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This review first appeared in the June 2013 issue of hi-end hifi magazine High Fidelity of Poland. You can also read it in its original Polish version here. We publish its English translation in a mutual syndication arrangement with publisher Wojciech Pacula. As is customary for our own articles, the writer's signature at review's end shows an e-mail address should you have questions or wish to send feedback. All images contained in this review are the property of High Fidelity or Naim. - Ed

Reviewer: Wojciech Pacula
CD player: Ancient Audio Lektor Air V-edition
Phono preamplifier: RCM Audio Sensor Prelude IC
Cartridges: Miyajima Laboratory Shilabe & Kansui
Preamplifier: Ayon Audio Polaris III Signature with Regenerator power supply
Power amplifier: Soulution 710
Integrated amplifier/headphone amplifier: Leben CS300 XS Custom
Loudspeakers: Harbeth M40.1 Domestic + Acoustic Revive custom speaker stand
Headphones: Sennheiser HD800, AKG K701, Beyerdynamic DT-990 Pro 600Ω vintage, HifiMan HE6
Interconnects: CD/preamp Acrolink Mexcel 7N-DA6300, preamp/power amp Acrolink 8N-A2080III Evo
Speaker cable: Tara Labs Omega Onyx
Power cables (all equipment): Acrolink Mexcel 7N-PC9300
Power strip: Acoustic Revive RTP-4eu Ultimate
Stand: Base IV custom under all components
Resonance control: Finite Elemente Ceraball under CD player, Audio Revive RAF-48 platform under CD player and preamplifier, Pro Audio Bono PAB SE platform under Leben CS300 XS
Review component retail in Poland: 6.590zł + 3.490zł for DAC/pre and amp respectively

Today's DAC-V1 D/A converter and NAP100 power amplifier are the latest additions to British firm Naim’s Classic Series. Complementing the UnitiServe, the smaller network player in the Uniti line, both refer to it with their half-size enclosures. For years Naim’s engineers have been working to minimize the impact of vibration on electronic components, both those generated by the components themselves as well as those entering from the outside. Multi-faceted approaches and strategies all start with the enclosure. In the reviewed units this is made of aluminium. The front panel is thick cast plate. Except for the rear the other panels form a kind of rigid pull-over sleeve.

Naim products feature electronic PCBs which usually are shock mounted rather than bolted down hard. That’s also why their connectors seem a bit loose. They are not fixed to the rear panel proper but mounted only to the PCB. Moreover Naim suggest not to tightly screw on DIN-terminated cables between their DAC and power amp. Since the units under review belong to their budget line however, they don't feature Naim’s more advanced trademark suspended board assembly.

It’s still possible however to move up another level in vibration control without parting with Naim. The firm offers specialized equipment racks designed especially for their electronics. The modular racks are stacks of individual shelf levels. The bottom shelf called the base level provides the foundation for multiple tiers placed upon it. One can choose between the reference Fraim and entry-level FraimLite versions. The former has MDF main shelves supported by aluminium uprights and additional sub shelves made of toughened glass which are decoupled from the wooden bases with hardened steel ball bearings. The FraimLite omits those sub shelves. The base level sits on tall floor spikes with top clamping rings to support the spikes of the shelf above. This scheme looks very nice and can be recommended. A twin-tier FraimLite will set you back 2.890 Polish.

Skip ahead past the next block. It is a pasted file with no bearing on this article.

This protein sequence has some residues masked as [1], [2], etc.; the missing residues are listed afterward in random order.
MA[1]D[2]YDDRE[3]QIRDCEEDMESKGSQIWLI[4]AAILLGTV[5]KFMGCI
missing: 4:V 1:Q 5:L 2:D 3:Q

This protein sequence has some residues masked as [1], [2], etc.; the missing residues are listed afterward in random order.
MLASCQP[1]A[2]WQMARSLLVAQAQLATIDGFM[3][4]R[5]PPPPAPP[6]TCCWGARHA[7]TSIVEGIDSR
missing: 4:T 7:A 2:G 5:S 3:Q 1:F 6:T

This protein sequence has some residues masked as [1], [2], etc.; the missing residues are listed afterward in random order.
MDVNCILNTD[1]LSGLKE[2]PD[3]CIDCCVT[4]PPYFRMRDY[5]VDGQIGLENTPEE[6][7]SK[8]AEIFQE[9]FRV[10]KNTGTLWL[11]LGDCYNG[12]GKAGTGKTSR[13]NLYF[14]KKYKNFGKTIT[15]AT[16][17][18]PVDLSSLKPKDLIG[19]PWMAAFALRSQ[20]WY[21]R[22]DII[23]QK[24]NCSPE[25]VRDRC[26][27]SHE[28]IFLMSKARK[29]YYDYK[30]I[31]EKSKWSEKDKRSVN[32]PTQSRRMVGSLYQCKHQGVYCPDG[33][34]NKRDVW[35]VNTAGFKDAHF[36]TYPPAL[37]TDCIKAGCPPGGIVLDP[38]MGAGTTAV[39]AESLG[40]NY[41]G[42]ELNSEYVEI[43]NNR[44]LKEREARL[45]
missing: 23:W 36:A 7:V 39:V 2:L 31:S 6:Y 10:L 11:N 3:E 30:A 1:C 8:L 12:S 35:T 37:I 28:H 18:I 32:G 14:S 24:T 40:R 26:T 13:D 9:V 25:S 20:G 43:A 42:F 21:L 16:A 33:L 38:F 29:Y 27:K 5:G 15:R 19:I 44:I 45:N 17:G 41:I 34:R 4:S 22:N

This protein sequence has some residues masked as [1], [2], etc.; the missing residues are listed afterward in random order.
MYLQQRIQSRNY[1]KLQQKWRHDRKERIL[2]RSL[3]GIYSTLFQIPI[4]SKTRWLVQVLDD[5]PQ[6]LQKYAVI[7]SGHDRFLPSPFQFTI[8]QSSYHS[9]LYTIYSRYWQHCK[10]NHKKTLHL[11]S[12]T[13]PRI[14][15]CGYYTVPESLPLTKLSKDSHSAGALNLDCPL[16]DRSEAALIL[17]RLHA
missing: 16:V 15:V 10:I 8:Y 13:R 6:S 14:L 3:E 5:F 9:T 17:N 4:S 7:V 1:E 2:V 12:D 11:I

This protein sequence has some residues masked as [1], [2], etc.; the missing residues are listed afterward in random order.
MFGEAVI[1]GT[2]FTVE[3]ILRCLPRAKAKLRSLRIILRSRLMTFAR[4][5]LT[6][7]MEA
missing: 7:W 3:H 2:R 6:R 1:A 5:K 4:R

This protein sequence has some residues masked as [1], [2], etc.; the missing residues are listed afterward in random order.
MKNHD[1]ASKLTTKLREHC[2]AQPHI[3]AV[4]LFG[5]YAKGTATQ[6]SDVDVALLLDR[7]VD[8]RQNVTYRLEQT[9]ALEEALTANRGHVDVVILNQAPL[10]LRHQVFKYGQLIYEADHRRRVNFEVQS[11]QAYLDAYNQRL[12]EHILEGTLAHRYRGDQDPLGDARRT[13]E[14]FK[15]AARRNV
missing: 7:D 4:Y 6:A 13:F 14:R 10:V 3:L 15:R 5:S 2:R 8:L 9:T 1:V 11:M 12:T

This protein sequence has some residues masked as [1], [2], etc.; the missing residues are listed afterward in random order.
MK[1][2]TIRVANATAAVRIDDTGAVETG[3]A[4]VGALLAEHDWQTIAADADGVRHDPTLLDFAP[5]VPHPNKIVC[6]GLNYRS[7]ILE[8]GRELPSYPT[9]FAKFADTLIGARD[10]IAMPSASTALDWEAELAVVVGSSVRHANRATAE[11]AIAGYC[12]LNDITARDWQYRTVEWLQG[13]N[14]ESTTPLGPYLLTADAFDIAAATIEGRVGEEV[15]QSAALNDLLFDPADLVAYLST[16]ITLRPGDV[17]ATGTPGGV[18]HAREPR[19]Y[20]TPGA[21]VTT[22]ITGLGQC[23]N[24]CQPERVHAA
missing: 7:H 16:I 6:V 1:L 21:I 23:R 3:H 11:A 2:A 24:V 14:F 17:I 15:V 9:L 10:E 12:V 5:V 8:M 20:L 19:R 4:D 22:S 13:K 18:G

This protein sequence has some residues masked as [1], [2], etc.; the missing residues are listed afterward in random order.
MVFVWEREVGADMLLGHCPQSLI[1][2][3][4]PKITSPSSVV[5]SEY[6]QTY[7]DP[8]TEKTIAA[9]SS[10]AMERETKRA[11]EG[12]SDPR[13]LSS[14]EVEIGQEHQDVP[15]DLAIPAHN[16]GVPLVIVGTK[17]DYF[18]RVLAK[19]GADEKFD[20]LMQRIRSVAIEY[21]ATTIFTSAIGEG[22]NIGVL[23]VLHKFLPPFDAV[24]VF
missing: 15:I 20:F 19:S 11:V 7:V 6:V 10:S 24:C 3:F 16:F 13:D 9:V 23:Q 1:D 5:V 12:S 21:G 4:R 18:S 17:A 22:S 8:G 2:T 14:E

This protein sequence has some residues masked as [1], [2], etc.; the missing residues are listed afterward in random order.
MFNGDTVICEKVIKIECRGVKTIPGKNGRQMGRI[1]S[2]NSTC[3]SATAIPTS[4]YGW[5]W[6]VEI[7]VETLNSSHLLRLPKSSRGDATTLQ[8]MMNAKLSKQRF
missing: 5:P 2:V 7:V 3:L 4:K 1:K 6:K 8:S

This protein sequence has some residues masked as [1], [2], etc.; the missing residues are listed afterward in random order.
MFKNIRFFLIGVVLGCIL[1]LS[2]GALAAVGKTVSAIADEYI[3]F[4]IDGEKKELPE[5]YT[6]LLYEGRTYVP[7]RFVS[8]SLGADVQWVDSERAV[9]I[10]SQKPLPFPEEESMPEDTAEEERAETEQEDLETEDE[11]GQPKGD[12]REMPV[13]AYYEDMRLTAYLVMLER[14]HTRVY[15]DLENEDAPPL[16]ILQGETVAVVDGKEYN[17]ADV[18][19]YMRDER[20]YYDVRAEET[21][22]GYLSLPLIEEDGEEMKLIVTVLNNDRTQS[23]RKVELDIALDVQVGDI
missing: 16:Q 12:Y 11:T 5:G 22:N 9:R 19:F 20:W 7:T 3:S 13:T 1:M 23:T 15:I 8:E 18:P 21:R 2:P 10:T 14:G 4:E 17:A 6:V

There's a key subject that can’t be passed over whenever discussing Naim: DIN connectors. DIN stands for Deutsches Institut für Normung (the German Institute for Standardization). For a number of years DIN connectors used to be a common German standard. They were popular in Poland too where they were licensed from German companies like Grundig. As early as the 1940s Great Britain, USA and Japan had already settled on a different connector known as the RCA (Radio Corporation of America). Outside Germany DIN speaker connections held on much longer than line-level equivalents.

The DIN 41524 line-level connector has certain advantages not shared by the RCA. Think constant connector impedance and a common ground for both channels. If devices like Naim's employ star grounding, splitting the ground at the output to reconnect it at the input of the next device is a mistake. The audio world however is governed by its own rules which long since have phased out the quality DIN connector. Only a small group of manufacturers like Naim or The Chord Company of cable fame remain faithful. But seeing they're in the minority, Naim for some time already have equipped their machines with both DIN and RCA connectors to leave the choice up to the user. My review loaners were accompanied by Naim’s proprietary four-pin Snaic cable which I duly used throughout my auditions. The speaker connectors on Naim amplifiers are equally unorthodox. While not DIN, they are nothing like classic binding posts which accommodate banana plugs, spades and bare wire. The Naim jobs are two pairs of 4mm sockets for banana plugs and BFAs. Naim provide their own two-pin speaker plugs and recommend their use, preferably with Naim's own speaker cables. Here I declined and instead used Acoustic Revive cables fitted with bananas.